BPM exists to bring order and efficiency to the flow of complex processes though process automation. BPM can streamline and simplify compliance with GDPR—making the intertwined processes more fluid—while simultaneously documenting process flows and providing traceability, which is a key point of proving compliance with GDPR.
Demonstrating GDPR Compliance
As mentioned a few times already, it’s not enough to simply comply with GDPR; you need to be able to prove compliance to the satisfaction of EU authorities. BPM platforms can be invaluable here because they not only manage processes in real time, they also create a traceable record documenting what happened and when.
Here’s a quick example, a software company needs to document compliance with an EU person’s request to be forgotten in all its systems. The majority of the company’s data is in a SalesForce system, but personal data might also be found in the company’s accounting, marketing, and software license tracking databases, as well as on various social media posts.
A BPM platform can assist in finding, deleting, and documenting the deletion of the requestor’s personal data across all these systems. The BPM platform creates a time stamp that tracks each step of every process. It identifies who in the company is responsible for deleting the information from which databases, then records when each deletion occurred.
As middleware, BPM can also manage processes across different applications in your organization. Without BPM, the alternative would be to write processes for each of your databases individually. This manual approach makes it much more difficult to not only make sure you’ve checked every applicable database, but also document that every instance of the requestor’s personal data has, in fact, been deleted.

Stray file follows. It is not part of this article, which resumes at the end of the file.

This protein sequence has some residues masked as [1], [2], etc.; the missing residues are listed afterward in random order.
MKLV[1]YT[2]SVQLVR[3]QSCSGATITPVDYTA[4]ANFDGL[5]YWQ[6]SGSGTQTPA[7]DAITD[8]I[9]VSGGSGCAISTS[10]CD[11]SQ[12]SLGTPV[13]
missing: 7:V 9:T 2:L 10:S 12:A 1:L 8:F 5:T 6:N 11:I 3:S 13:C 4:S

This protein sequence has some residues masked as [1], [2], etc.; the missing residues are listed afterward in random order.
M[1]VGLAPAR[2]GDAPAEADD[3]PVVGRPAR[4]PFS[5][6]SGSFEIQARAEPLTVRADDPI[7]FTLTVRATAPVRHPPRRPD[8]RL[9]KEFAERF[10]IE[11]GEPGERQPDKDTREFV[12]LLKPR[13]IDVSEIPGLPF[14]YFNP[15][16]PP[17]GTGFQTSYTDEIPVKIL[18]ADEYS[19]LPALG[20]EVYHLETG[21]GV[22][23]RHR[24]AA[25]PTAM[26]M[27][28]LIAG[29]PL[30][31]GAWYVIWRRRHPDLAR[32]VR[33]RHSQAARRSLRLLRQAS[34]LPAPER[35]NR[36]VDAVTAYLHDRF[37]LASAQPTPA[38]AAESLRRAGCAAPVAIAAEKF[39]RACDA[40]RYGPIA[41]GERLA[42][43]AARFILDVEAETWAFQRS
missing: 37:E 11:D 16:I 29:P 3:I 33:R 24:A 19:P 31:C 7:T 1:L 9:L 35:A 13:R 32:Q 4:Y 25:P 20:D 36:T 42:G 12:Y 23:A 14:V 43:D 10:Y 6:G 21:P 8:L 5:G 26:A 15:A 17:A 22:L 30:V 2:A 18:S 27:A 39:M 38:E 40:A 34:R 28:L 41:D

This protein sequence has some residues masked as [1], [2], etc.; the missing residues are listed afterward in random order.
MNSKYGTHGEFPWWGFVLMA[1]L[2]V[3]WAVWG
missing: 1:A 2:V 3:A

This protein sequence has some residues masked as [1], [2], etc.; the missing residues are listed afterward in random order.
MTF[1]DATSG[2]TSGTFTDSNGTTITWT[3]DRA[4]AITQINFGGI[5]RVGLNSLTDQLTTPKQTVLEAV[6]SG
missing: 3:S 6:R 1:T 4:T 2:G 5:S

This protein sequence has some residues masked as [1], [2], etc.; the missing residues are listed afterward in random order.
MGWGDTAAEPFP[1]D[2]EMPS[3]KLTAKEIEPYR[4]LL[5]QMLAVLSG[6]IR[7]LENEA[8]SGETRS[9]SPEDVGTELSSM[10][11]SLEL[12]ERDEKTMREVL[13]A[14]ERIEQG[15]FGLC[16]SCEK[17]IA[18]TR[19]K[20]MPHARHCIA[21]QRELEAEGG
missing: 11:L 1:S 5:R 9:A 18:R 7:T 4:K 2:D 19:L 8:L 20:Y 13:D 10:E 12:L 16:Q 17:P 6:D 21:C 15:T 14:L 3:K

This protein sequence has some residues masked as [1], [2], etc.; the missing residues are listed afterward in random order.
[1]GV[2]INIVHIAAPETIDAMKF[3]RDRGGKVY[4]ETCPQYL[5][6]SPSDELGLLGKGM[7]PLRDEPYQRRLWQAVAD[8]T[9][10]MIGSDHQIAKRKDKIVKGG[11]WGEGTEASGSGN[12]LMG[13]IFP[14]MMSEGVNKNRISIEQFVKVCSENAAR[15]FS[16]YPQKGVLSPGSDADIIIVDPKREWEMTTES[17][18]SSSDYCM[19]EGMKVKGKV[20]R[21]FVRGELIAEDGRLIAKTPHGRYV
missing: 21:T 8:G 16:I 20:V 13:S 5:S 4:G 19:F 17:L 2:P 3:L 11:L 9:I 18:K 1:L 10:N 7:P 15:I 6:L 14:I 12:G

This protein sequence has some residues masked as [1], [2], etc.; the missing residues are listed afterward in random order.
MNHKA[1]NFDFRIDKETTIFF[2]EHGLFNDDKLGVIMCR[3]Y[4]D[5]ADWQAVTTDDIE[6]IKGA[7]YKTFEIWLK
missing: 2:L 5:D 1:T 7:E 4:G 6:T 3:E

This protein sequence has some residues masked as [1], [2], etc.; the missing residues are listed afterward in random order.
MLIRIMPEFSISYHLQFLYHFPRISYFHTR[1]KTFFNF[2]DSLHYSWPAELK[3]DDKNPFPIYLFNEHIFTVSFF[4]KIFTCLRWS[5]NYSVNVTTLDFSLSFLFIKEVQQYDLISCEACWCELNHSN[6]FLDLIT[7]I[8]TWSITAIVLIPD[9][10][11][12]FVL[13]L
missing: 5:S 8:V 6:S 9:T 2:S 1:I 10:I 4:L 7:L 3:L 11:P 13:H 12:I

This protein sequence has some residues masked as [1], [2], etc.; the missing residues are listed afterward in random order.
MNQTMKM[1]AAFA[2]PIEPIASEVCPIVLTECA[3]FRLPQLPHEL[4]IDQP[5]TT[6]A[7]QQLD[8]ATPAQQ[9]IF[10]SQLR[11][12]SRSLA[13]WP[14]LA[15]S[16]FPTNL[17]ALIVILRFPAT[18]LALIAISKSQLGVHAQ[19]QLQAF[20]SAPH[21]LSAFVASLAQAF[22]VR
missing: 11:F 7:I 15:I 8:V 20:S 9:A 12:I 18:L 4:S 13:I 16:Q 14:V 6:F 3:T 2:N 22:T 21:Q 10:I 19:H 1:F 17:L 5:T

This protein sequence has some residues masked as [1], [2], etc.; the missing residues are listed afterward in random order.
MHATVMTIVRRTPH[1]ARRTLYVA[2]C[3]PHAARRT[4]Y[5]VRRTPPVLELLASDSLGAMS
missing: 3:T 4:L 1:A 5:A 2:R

Getting Ready for the Next ‘GDPR’-Like Challenges
It’s important to remember that GDPR itself is a process, and a complex one. It’s not a checklist or a series of random steps. It can be set up as a disciplined process to manage personal data across all your organization’s databases. For that reason, a BPM platform is ideally suited for GDPR compliance.
In addition, a BPM platform lets you transform your business processes to be compliant with GDPR while continuing to leverage your existing IT assets. You can begin working with the BPM platform to structure your GDPR-related workflows and systems so they support efficient completion of compliant tasks. With this model for process management in place, you can add the platform-based applications you already use, including customer relationship management, enterprise resource planning systems, and custom developments in Java, .NET, or legacy infrastructure.
In our increasingly interconnected world, data management and data privacy issues aren’t going to get any easier. Maybe the challenges of GDPR caught your company by surprise. Perhaps your organization’s processes are just simple enough that you can handle them manually—for now.
But by putting in place a BPM platform, you’ll be better prepared to handle any future data management regulations that are sure to emerge. SW
As COO and co-founder of Bonitasoft, Miguel Valdés Faura is recognized for his business process management expertise and his passion for building open-source community. Contact him on Twitter at @MiguelValdes or by email at email@example.com.
Mar2018, Software Magazine